Brian Daboll

Latest On Giants, Saquon Barkley

MARCH 30: After making that $12.5MM-per-year offer during the season, the Giants upped it to $13MM ahead of the franchise tag deadline, Dan Duggan of The Athletic notes (subscription required). With the Cowboys cutting Ezekiel Elliott, a $13MM-AAV deal would rank third among running backs — between the Christian McCaffreyAlvin Kamara tier and the glut of deals in the $12MM-per-year neighborhood. Schoen and Mara would like to finalize a deal, but the sides may need to work their way back to this price point, as nothing is imminent.

MARCH 28: The Giants were able to beat the franchise tag deadline with minutes to spare and sign quarterback Daniel Jones to a long-term deal. Doing so allowed them to place the franchise tag on running back Saquon Barkley, which guarantees he will remain in New York for 2023, but leaves his future beyond that point in doubt.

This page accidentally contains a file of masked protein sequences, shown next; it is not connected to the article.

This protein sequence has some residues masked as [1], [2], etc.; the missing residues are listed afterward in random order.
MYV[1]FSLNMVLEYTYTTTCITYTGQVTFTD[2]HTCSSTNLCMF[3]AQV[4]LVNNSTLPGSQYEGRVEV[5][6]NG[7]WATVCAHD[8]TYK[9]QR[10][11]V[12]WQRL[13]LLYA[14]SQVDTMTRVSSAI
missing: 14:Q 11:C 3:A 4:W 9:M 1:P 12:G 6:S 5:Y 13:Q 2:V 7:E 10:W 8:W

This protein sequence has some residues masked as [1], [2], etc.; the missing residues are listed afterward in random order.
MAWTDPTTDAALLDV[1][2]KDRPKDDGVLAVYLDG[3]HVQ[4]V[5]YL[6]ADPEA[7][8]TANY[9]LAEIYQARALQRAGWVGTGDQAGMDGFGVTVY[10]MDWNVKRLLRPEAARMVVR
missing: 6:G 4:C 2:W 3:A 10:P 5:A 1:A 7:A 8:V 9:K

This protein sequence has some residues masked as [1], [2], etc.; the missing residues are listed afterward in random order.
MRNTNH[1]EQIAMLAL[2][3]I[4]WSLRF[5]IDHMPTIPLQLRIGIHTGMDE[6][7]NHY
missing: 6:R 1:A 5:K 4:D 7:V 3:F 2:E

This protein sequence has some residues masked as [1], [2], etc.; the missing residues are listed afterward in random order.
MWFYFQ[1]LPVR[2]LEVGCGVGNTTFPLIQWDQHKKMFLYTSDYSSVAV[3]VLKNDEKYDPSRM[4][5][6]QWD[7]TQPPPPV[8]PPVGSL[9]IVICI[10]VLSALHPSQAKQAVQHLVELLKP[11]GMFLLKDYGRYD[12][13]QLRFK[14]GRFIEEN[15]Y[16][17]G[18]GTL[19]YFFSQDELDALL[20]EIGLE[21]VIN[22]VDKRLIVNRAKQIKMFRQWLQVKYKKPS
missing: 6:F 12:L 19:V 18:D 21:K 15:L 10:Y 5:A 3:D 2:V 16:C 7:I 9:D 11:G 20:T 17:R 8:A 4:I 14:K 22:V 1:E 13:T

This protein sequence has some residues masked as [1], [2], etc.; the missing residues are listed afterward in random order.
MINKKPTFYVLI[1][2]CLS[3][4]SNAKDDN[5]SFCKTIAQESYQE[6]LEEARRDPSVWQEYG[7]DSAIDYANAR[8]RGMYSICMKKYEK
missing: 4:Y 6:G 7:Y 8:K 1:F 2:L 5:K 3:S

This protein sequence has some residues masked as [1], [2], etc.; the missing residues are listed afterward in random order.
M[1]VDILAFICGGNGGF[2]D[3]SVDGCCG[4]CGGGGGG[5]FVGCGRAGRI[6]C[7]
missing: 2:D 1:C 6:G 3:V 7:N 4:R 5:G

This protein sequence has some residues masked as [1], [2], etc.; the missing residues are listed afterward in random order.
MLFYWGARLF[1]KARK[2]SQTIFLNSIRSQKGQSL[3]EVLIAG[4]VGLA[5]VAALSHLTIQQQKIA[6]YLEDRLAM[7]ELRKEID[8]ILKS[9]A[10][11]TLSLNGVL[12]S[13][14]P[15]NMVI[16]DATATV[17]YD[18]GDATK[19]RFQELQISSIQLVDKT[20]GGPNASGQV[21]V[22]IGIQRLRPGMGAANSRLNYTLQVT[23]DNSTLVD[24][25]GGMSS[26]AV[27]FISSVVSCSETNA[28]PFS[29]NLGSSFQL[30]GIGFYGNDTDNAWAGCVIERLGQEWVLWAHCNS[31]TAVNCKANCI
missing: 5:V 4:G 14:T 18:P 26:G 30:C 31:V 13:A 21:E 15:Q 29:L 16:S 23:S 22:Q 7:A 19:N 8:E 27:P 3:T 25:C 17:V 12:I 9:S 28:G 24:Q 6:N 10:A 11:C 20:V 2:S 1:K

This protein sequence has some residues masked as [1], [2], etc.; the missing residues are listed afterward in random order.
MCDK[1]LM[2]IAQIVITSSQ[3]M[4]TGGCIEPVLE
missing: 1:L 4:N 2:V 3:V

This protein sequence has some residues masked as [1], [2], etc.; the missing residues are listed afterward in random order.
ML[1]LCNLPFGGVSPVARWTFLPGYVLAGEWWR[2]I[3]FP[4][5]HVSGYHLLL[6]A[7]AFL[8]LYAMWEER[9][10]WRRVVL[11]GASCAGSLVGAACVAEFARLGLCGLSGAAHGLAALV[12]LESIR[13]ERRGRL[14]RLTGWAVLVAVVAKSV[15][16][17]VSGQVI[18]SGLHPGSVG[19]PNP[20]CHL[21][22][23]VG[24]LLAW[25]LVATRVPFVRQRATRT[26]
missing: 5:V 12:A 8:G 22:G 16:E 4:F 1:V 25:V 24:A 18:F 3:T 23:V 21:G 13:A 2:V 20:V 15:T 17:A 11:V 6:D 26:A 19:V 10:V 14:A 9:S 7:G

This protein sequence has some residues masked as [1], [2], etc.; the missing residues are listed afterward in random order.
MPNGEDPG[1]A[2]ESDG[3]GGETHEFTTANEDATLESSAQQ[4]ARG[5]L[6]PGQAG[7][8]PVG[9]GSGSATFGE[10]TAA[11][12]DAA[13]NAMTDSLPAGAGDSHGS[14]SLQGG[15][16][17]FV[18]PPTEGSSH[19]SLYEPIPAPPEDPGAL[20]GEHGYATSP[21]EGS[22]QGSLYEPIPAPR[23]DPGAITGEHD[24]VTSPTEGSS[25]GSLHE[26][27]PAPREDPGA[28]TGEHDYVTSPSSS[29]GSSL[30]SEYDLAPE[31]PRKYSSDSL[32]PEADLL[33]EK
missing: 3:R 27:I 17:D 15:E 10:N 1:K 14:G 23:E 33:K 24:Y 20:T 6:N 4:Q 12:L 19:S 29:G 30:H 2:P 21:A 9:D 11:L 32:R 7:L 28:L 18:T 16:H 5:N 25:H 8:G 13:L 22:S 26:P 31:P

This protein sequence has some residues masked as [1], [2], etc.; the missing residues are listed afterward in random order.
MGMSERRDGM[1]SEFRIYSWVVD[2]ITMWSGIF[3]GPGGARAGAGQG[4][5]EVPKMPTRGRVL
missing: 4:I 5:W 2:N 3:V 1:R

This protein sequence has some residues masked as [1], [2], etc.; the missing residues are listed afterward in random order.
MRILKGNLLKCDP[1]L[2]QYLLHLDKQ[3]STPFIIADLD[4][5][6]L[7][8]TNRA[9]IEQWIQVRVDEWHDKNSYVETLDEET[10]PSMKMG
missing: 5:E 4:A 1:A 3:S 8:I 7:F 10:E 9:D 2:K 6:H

Barkley, 26, is set to earn $10.1MM this season if he plays on the tag. He and the Giants have until mid-July to reach an agreement on a multi-year extension, but the market hasn’t lent itself to big-money accords for running backs so far. In light of that, it remains to be seen if progress will be made in the coming weeks to re-engage in contract talks.

“There’s no outstanding offer right now,” Giants GM Joe Schoen said at the league meetings, via ESPN’s Dan Graziano. “Once we put the franchise tag on him, we stepped back. We knew throughout the negotiation that there was going to be a time where, if we couldn’t come to an agreement, we were going to go to the franchise tag, and that’s what we did.”

New York initially saw the former No. 2 pick as the higher priority for a new deal, but later turned their attention to working out an extension with Jones. The Giants have reportedly been willing to reach the $12.5MM-per-year mark with Barkley, but in-season negotiations didn’t yield much in the way of traction for an extension; it came out earlier this month that an increased offer was unlikely. Even though they appeared prepared to let the Penn State alum hit the open market this year, it remains the team’s goal to keep Barkley in the fold for years to come.